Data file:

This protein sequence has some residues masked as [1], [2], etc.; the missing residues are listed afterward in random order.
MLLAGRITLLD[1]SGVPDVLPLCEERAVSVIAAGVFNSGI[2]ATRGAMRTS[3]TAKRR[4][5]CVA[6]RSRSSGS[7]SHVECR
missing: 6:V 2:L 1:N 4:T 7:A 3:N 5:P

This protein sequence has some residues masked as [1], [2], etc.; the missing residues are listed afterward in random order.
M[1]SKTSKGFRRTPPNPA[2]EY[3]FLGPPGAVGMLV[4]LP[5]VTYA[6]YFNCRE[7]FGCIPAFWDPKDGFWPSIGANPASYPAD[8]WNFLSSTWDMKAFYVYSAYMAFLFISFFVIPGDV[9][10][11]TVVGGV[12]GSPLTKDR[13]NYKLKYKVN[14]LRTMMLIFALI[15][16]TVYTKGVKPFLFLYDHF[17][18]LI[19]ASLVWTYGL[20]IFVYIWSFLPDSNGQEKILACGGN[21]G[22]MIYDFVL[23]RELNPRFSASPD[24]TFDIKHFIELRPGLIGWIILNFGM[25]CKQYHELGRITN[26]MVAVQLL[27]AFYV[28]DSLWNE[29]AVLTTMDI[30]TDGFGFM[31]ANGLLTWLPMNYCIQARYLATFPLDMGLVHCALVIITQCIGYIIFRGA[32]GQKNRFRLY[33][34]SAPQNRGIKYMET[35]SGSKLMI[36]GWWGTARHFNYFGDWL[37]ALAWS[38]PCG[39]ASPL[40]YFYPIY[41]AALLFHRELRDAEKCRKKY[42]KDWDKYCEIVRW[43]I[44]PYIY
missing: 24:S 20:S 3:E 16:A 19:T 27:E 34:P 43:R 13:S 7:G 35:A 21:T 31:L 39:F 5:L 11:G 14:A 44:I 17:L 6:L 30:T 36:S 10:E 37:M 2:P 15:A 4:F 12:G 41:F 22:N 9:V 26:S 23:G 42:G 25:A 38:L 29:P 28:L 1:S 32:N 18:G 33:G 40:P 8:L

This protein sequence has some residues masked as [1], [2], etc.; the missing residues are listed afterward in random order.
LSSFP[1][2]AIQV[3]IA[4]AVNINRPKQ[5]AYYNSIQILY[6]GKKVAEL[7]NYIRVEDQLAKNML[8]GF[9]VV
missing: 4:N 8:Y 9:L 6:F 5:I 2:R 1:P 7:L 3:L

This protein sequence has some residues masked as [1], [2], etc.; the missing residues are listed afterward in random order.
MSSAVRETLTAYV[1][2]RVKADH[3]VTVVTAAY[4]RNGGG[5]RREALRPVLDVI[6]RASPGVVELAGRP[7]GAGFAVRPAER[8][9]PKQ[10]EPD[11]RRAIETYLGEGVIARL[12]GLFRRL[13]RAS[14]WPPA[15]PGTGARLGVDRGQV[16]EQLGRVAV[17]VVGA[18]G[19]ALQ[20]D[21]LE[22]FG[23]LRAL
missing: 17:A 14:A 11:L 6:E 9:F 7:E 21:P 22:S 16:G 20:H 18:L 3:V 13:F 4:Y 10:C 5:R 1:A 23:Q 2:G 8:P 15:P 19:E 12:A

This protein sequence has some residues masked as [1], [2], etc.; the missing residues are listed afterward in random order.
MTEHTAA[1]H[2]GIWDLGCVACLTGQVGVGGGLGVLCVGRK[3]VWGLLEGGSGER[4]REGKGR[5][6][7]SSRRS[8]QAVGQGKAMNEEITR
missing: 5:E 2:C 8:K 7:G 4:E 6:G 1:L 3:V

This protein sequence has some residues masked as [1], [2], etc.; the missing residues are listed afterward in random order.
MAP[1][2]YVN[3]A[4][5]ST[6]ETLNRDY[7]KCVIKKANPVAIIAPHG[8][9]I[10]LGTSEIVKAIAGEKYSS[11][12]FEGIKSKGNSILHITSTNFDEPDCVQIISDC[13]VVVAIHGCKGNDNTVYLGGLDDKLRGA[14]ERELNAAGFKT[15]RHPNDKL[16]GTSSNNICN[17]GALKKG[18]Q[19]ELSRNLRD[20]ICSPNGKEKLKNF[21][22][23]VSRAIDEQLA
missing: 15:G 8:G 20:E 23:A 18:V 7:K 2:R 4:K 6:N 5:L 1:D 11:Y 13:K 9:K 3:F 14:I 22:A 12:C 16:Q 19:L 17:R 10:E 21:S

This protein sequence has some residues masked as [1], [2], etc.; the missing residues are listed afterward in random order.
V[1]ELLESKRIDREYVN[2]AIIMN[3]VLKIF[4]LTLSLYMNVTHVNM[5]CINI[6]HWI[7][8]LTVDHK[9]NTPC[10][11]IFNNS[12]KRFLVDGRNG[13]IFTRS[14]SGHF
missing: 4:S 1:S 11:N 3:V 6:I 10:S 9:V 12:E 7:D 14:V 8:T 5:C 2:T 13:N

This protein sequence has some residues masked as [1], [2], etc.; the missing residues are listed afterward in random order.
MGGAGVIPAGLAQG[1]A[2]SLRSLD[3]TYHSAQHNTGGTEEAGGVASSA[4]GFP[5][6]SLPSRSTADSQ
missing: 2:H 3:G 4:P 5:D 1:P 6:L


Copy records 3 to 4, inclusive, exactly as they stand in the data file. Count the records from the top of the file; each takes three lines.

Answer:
This protein sequence has some residues masked as [1], [2], etc.; the missing residues are listed afterward in random order.
LSSFP[1][2]AIQV[3]IA[4]AVNINRPKQ[5]AYYNSIQILY[6]GKKVAEL[7]NYIRVEDQLAKNML[8]GF[9]VV
missing: 4:N 8:Y 9:L 6:F 5:I 2:R 1:P 7:L 3:L

This protein sequence has some residues masked as [1], [2], etc.; the missing residues are listed afterward in random order.
MSSAVRETLTAYV[1][2]RVKADH[3]VTVVTAAY[4]RNGGG[5]RREALRPVLDVI[6]RASPGVVELAGRP[7]GAGFAVRPAER[8][9]PKQ[10]EPD[11]RRAIETYLGEGVIARL[12]GLFRRL[13]RAS[14]WPPA[15]PGTGARLGVDRGQV[16]EQLGRVAV[17]VVGA[18]G[19]ALQ[20]D[21]LE[22]FG[23]LRAL
missing: 17:A 14:A 11:L 6:E 9:F 7:E 21:P 22:S 16:G 20:H 18:L 3:V 13:F 4:Y 10:C 5:R 1:A 23:Q 2:G 8:P 15:P 19:E 12:A